The power of the Word
Jim Naughtie hams it up over the Bible.
"Let's set the scene, Lucy, as the darkness falls over Hampton Court on this rainy evening." It's James Naughtie in the first of his programmes about the King James Bible (3 January, 9am). Lucy, an academic with an attractive speech impediment (her Ys are Ws, like Shirley Temple) raised her hand and pointed to the gates. "There's a blockage," she intoned. "The weoman of the guard would say, 'Nope, you're not coming through.'" A direct quotation? Naughtie was silent for a moment, breathing it all in. "It's impossible to not stand and think of all the things that happened here," he said, as the pair paused in a gallery that he noted was "haunted by the ghost of Katherine Howard".
“Yes," said Lucy, "she ran down here begging Henry for her life." (Tennessee Williams: "Life is all memory except for the one present moment that goes by so quick . . .") How Naughtie was loving this! I've never heard him so furtive. Now, a new sense of urgency. "I can see some of our colleagues waiting for us quietly in their pews," he said suddenly, and advanced down some stairs to join them. There was a lot of Walking Off in this programme. Just as BBC TV is rich with presenters delivering lines, varying from the mildly portentous ("The citizens of Pompeii were never to see the light of day again . . .") to the completely innocuous ("And it all probably happened on a Wednesday"), and then walking inexplicably and immediately out of shot, so it was here.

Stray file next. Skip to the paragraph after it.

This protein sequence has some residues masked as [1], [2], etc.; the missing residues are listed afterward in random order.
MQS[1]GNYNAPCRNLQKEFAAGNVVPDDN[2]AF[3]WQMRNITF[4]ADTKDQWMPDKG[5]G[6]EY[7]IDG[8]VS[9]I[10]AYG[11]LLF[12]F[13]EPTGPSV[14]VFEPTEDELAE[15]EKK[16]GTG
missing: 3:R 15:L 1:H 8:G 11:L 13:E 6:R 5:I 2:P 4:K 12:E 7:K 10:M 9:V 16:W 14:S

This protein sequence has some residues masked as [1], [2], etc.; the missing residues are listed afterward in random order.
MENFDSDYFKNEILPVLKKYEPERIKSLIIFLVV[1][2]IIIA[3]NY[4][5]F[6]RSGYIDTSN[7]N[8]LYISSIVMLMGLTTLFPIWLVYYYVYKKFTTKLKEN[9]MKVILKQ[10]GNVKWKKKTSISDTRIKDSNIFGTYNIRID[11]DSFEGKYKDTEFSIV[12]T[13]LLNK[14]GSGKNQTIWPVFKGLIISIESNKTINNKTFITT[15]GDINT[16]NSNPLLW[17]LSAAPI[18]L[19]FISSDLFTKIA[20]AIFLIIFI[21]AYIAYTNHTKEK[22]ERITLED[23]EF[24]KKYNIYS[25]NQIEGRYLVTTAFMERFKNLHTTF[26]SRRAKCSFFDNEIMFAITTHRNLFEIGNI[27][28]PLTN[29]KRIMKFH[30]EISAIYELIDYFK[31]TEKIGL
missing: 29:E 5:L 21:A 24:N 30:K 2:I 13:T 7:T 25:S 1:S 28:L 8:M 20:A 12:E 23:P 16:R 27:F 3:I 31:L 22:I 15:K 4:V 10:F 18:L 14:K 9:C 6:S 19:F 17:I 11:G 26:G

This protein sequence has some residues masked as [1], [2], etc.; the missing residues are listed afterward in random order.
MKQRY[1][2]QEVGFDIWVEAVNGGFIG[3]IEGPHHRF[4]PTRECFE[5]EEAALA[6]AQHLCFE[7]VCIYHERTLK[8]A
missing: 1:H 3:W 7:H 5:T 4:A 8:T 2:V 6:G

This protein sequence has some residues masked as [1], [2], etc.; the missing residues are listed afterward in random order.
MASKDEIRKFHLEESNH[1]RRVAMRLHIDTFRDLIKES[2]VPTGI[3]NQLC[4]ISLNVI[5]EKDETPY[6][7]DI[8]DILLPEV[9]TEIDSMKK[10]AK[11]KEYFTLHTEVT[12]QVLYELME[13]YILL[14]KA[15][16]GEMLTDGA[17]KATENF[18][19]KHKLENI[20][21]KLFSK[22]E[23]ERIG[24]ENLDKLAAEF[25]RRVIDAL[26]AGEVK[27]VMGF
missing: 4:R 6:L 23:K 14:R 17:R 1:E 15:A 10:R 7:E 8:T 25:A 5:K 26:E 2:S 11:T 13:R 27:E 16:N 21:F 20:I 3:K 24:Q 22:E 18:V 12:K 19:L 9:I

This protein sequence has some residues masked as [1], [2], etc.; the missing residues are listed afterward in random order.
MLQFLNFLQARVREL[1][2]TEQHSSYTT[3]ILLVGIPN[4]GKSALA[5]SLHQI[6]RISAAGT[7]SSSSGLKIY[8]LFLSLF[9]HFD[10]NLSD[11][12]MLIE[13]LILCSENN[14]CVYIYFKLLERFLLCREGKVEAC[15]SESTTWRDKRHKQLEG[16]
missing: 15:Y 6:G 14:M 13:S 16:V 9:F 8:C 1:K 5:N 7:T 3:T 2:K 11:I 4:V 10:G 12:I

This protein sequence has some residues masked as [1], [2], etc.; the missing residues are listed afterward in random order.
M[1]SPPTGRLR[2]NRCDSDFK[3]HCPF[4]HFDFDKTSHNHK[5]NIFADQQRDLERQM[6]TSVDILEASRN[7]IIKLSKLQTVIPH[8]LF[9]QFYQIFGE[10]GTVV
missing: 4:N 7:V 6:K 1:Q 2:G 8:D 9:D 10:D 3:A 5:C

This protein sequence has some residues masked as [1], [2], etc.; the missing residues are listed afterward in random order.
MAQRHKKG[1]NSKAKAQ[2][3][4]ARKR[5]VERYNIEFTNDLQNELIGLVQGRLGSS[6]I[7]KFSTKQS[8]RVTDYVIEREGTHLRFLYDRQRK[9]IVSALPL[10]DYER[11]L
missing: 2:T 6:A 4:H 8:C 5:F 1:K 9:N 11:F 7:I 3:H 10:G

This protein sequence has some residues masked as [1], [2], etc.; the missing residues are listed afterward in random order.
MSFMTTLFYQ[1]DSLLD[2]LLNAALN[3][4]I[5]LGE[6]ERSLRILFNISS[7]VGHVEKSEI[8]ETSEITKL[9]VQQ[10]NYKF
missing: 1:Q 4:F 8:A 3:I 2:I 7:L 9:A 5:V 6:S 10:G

Downstairs, the pews were rammed with prize guests. Fellows in Renaissance Catholicism, curators of palaces - experts of all kinds huddling into their collars against a netherworld chill, as though at a seance. Naughtie took centre stage. "Here in the Great Watching Chamber, the atmosphere is quite tense." Is, or was? Possibly Naughtie was channelling the original event on our behalf. "Bishops in silks, the Puritans in their plain black gowns - like merchants with nightcaps." And one could sense the multitudes of the long-dead throng, crushed together with the living, tutting as though at Euston during a delay. "The air must have been thick with tension, with anxiety. And the book they produced was to become a literary masterpiece." Sound of Walking Off.